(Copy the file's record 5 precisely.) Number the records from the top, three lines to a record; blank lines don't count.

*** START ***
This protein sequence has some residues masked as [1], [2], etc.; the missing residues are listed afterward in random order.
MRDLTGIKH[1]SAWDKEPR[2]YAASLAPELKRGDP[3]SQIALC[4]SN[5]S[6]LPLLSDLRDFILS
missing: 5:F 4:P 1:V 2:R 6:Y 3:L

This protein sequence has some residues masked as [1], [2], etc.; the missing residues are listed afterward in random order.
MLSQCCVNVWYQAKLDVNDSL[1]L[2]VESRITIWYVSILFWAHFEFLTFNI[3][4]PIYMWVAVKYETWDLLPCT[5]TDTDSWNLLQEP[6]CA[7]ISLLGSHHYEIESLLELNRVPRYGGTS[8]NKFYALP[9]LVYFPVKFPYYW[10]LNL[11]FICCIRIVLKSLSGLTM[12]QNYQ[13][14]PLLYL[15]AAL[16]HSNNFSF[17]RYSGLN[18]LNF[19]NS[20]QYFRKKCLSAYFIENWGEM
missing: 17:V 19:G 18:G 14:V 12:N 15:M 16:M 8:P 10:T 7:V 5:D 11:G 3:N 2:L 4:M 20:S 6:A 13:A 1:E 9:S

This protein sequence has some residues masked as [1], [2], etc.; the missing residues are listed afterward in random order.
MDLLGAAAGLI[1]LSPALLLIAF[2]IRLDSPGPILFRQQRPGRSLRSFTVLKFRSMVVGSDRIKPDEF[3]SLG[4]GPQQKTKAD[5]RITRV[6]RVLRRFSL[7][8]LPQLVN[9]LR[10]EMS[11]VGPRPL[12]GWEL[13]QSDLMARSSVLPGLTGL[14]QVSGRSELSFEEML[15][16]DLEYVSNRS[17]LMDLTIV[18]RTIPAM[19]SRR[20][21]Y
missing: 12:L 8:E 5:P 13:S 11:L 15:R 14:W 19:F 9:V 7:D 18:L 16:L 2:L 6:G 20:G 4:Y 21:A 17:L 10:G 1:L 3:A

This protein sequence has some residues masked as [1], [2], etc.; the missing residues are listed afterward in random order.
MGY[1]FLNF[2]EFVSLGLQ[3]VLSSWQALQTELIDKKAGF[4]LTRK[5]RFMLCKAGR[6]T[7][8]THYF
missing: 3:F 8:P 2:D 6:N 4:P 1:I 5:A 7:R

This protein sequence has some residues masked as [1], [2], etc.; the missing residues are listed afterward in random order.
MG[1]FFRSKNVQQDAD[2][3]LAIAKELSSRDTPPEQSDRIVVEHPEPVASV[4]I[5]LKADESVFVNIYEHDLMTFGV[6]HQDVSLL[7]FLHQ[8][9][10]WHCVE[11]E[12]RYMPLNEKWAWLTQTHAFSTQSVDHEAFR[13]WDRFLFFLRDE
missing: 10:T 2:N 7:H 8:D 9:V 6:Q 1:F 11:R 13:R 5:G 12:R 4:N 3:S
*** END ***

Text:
This protein sequence has some residues masked as [1], [2], etc.; the missing residues are listed afterward in random order.
MG[1]FFRSKNVQQDAD[2][3]LAIAKELSSRDTPPEQSDRIVVEHPEPVASV[4]I[5]LKADESVFVNIYEHDLMTFGV[6]HQDVSLL[7]FLHQ[8][9][10]WHCVE[11]E[12]RYMPLNEKWAWLTQTHAFSTQSVDHEAFR[13]WDRFLFFLRDE
missing: 10:T 2:N 7:H 8:D 9:V 6:Q 1:F 11:R 13:R 5:G 12:R 4:N 3:S